Do not enter personal information in a pop-up screen. Legitimate companies, agencies, and organizations don’t ask for personal information via pop-up screens. If you get an email or phone call from a company posing as a company that you do business with, take the name and phone number of the person calling. Tell them that you cannot talk now. Look up the contact information of the business and contact them independently to verify the legitimacy of the phone call. If the call was not legitimate, email and relay the information.

Review your credit card and bank statements, along with bills from any other companies with which you do business, looking for unauthorized charges or withdrawals. Choose strong passwords for your accounts, do not use the same password for every account and most importantly never save it in your browser. Remember that if you conduct business on the Internet, always make sure that the site you use to enter payment information is secure.

What else can I do to protect myself from identity theft and other forms of online fraud?

  1. Protect your passwords!

    • Do not share them with anyone, ever (including Professors and Information Resources staff)!!!
    • Never login with another person’s password.
    • Choose difficult to guess passwords, also referred to as strong passwords.
    • Use alpha, numeric and special characters.
    • Change the password every semester.
    • Watch out for shoulder surfers (people who watch over your shoulder when you type in your passwords).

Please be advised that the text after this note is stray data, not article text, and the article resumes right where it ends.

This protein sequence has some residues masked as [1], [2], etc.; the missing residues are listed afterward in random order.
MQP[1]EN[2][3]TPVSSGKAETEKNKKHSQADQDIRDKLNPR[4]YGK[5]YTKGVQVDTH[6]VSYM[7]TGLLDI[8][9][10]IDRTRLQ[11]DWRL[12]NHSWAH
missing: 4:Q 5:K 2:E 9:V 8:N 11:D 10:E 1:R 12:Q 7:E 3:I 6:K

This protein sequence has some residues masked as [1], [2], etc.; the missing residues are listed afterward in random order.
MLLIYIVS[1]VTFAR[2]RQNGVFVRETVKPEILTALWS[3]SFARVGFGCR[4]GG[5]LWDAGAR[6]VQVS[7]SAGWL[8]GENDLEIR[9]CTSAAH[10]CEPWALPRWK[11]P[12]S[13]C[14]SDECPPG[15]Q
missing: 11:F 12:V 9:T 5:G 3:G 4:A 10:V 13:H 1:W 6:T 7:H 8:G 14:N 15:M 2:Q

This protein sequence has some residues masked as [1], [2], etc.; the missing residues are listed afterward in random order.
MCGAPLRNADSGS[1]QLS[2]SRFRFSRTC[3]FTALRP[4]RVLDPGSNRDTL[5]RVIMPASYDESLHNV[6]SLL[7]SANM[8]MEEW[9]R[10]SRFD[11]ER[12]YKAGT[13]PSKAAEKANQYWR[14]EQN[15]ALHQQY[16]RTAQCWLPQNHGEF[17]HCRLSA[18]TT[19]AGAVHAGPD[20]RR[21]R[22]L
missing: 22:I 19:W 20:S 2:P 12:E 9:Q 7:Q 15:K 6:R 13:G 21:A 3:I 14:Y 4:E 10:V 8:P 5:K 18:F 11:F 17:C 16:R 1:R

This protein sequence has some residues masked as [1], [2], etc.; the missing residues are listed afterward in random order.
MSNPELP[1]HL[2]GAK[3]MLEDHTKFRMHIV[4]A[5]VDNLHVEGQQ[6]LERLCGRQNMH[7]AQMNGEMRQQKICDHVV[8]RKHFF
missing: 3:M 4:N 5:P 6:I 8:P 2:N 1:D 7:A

2. Tips for creating strong passwords
    • Don’t use dictionary words (in any language.)
    • Don’t use personal information (favorite sports team.)
    • The longer the better, use at least 8 characters.
    • Use UPPER and lower case.
    • Use numbers and special characters ($,^,!)
    • Use passphrases. “I can’t wait to finish school” becomes “1Cw2fskool!”

  3. Make sure you have accepted and installed all critical patches for the operating system (OS) on your computer. If you need assistance with this, please contact the UTD Helpdesk at 972-883-2911.

    • Do it on a regular basis.
      • Windows machines- weekly.
      • MAC & Unix machines- monthly.
    • Most operating systems have auto update features.
    • UTD Helpdesk has CDs with all the latest patches and anti-virus available.
    • An un-patched machine will be compromised.

  4. Make sure your antivirus software is fully updated. If you need assistance with this, please contact the UTD Helpdesk at 972-883-2911.

    • McAfee is provided FREE for UTD students on all machines they use to connect to the UTD network.
    • Configure McAfee to automatically look for and install updates.
    • Scan for viruses monthly.
    • Adware is also detected.

  5. Always lock or log off of your computer before walking away from it!

Phishing Examples

From: UPGRADE EMAIL ACCOUNT [mailto:upgrade@xxxxxxxxx]
Sent: Wed 10/29/2008 1:02 AM
To: undisclosed-recipients


We wish to inform you that we are undergoing account data upgrading, inorder for your email account to be verify and remain active,you are to reply this message and enter your email ID and password in the space provided (...............), You are required to do this within the next 24hrs of receipt of this e-mail, or your email Account will be de-activated and erased from our database.

Thank you for using our Webmail Service.